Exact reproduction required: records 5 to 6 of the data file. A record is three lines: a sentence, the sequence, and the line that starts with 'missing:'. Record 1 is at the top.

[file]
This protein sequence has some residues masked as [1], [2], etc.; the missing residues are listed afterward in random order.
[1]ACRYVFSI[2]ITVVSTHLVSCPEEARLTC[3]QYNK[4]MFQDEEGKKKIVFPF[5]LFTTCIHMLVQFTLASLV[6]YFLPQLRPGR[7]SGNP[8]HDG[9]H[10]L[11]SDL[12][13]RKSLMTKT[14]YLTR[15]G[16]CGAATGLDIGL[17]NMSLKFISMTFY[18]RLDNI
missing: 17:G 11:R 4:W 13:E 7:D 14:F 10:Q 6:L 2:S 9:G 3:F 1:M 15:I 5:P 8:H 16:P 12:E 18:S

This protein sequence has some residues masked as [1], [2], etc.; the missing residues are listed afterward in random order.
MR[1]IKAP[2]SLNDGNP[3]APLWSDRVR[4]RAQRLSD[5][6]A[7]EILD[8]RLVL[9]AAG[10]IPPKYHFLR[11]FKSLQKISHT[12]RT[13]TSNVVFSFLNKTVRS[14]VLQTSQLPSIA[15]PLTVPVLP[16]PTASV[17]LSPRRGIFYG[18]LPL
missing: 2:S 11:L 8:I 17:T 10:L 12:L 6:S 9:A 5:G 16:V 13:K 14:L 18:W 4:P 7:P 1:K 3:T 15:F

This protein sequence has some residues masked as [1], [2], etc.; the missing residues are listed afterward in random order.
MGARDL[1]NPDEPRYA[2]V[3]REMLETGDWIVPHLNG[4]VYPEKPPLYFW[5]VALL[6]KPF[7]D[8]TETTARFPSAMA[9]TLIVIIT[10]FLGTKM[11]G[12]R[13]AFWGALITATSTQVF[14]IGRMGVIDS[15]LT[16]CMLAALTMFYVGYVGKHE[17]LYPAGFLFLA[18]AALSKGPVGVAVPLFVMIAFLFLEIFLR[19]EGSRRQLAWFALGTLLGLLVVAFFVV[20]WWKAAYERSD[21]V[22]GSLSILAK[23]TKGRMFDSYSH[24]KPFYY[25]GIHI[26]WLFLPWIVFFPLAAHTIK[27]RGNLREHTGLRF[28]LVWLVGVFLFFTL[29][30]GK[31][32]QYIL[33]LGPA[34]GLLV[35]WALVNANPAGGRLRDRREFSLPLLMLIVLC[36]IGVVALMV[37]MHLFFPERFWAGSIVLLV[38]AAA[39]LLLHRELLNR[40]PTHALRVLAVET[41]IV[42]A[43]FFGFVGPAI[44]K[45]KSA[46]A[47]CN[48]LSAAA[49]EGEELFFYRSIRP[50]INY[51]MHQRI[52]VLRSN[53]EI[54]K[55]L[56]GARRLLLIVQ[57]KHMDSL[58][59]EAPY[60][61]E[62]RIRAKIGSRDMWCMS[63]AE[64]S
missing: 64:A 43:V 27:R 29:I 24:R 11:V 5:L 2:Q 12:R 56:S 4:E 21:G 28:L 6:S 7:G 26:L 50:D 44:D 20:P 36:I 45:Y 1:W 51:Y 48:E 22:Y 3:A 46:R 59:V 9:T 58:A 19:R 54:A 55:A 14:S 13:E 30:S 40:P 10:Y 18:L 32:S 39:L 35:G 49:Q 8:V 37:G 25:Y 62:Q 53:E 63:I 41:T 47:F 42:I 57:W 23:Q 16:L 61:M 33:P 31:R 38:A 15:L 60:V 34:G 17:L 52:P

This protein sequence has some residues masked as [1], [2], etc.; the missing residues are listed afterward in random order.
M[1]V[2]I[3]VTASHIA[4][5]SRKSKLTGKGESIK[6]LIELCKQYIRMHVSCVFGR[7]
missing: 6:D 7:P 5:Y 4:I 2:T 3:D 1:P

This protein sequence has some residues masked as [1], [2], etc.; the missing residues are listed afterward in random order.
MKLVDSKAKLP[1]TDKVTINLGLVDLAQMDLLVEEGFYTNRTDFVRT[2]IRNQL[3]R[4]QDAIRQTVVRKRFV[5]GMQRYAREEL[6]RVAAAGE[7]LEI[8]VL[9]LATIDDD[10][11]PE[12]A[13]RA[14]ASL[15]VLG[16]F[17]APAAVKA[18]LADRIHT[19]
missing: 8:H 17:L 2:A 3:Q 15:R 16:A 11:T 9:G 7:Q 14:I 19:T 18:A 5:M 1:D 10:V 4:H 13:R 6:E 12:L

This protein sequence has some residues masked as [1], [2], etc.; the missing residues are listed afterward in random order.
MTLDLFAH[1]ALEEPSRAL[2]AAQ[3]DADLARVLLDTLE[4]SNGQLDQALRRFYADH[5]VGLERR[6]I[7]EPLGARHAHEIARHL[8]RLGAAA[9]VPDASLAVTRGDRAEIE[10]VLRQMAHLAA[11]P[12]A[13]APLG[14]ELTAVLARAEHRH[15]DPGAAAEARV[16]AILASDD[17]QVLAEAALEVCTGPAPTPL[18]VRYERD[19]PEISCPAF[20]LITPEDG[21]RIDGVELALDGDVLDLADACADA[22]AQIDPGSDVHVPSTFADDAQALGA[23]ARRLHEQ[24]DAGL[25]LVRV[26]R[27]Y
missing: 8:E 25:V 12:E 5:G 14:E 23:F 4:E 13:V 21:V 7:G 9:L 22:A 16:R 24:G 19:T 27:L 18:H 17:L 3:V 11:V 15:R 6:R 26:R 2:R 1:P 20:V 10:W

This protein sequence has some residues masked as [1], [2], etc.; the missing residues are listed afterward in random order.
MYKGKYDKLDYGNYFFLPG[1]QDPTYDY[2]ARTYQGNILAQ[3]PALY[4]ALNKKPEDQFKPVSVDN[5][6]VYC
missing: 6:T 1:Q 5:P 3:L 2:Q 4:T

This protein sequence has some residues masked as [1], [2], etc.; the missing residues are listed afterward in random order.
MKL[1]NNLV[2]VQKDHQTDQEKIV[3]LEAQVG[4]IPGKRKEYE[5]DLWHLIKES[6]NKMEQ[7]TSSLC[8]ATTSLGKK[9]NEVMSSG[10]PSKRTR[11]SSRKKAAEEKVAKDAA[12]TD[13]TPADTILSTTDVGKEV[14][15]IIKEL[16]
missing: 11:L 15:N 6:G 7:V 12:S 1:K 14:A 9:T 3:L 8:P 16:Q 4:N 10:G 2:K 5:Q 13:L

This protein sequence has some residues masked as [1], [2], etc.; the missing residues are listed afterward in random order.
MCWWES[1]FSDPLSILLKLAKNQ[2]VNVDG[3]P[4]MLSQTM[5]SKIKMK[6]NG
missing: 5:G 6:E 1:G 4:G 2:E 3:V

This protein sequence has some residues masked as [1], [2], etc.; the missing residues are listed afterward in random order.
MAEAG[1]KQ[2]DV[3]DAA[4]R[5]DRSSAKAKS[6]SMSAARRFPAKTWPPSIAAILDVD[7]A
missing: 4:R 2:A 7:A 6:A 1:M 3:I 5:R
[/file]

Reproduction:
This protein sequence has some residues masked as [1], [2], etc.; the missing residues are listed afterward in random order.
MKLVDSKAKLP[1]TDKVTINLGLVDLAQMDLLVEEGFYTNRTDFVRT[2]IRNQL[3]R[4]QDAIRQTVVRKRFV[5]GMQRYAREEL[6]RVAAAGE[7]LEI[8]VL[9]LATIDDD[10][11]PE[12]A[13]RA[14]ASL[15]VLG[16]F[17]APAAVKA[18]LADRIHT[19]
missing: 8:H 17:L 2:A 3:Q 15:R 16:A 11:T 9:G 7:Q 14:I 19:T 18:A 5:M 1:D 10:V 4:H 13:R 6:E 12:L

This protein sequence has some residues masked as [1], [2], etc.; the missing residues are listed afterward in random order.
MTLDLFAH[1]ALEEPSRAL[2]AAQ[3]DADLARVLLDTLE[4]SNGQLDQALRRFYADH[5]VGLERR[6]I[7]EPLGARHAHEIARHL[8]RLGAAA[9]VPDASLAVTRGDRAEIE[10]VLRQMAHLAA[11]P[12]A[13]APLG[14]ELTAVLARAEHRH[15]DPGAAAEARV[16]AILASDD[17]QVLAEAALEVCTGPAPTPL[18]VRYERD[19]PEISCPAF[20]LITPEDG[21]RIDGVELALDGDVLDLADACADA[22]AQIDPGSDVHVPSTFADDAQALGA[23]ARRLHEQ[24]DAGL[25]LVRV[26]R[27]Y
missing: 8:E 25:V 12:E 5:G 14:E 23:F 4:E 13:V 21:V 7:G 9:L 22:A 16:R 24:G 19:T 27:L 18:H 17:L 3:V 11:V 15:R 6:R 26:R 2:R 1:P 20:V 10:W